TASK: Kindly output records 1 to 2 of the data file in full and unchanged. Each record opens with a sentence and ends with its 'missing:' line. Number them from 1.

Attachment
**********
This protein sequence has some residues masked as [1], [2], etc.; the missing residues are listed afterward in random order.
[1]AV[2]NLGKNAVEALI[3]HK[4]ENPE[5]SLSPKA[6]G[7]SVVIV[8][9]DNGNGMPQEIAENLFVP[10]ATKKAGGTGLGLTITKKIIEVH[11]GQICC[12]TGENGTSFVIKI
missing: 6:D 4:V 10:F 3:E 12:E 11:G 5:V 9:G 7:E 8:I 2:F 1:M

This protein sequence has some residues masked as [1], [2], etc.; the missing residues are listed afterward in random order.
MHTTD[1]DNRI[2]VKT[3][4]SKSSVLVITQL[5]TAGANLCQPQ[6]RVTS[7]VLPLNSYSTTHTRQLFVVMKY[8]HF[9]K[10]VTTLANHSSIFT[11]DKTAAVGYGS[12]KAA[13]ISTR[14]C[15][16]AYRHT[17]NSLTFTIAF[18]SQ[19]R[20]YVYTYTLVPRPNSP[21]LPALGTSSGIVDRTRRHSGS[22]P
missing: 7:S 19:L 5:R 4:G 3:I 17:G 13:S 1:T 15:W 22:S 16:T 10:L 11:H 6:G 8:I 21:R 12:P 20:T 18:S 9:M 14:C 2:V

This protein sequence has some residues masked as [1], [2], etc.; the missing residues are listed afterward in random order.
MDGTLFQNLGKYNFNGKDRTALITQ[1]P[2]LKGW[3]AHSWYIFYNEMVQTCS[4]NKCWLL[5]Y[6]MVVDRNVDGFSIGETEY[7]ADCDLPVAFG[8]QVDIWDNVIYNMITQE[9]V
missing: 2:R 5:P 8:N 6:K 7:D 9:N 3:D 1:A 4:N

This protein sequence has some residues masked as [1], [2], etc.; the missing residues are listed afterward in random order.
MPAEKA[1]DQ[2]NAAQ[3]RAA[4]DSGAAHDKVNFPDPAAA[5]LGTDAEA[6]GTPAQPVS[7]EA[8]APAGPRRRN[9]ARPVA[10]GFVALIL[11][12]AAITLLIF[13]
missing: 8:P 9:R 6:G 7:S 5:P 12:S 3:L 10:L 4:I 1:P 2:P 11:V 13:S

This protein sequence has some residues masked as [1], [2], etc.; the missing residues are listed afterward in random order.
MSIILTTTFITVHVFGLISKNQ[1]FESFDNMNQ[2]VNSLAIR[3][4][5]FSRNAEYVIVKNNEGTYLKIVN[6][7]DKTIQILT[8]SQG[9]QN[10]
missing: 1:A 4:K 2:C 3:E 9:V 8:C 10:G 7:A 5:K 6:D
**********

This protein sequence has some residues masked as [1], [2], etc.; the missing residues are listed afterward in random order.
[1]AV[2]NLGKNAVEALI[3]HK[4]ENPE[5]SLSPKA[6]G[7]SVVIV[8][9]DNGNGMPQEIAENLFVP[10]ATKKAGGTGLGLTITKKIIEVH[11]GQICC[12]TGENGTSFVIKI
missing: 6:D 4:V 10:F 3:E 12:E 11:G 5:V 9:G 7:E 8:I 2:F 1:M

This protein sequence has some residues masked as [1], [2], etc.; the missing residues are listed afterward in random order.
MHTTD[1]DNRI[2]VKT[3][4]SKSSVLVITQL[5]TAGANLCQPQ[6]RVTS[7]VLPLNSYSTTHTRQLFVVMKY[8]HF[9]K[10]VTTLANHSSIFT[11]DKTAAVGYGS[12]KAA[13]ISTR[14]C[15][16]AYRHT[17]NSLTFTIAF[18]SQ[19]R[20]YVYTYTLVPRPNSP[21]LPALGTSSGIVDRTRRHSGS[22]P
missing: 7:S 19:L 5:R 4:G 3:I 17:G 13:S 1:T 15:W 22:S 16:T 10:L 11:H 6:G 8:I 21:R 12:P 20:T 18:S 9:M 14:C 2:V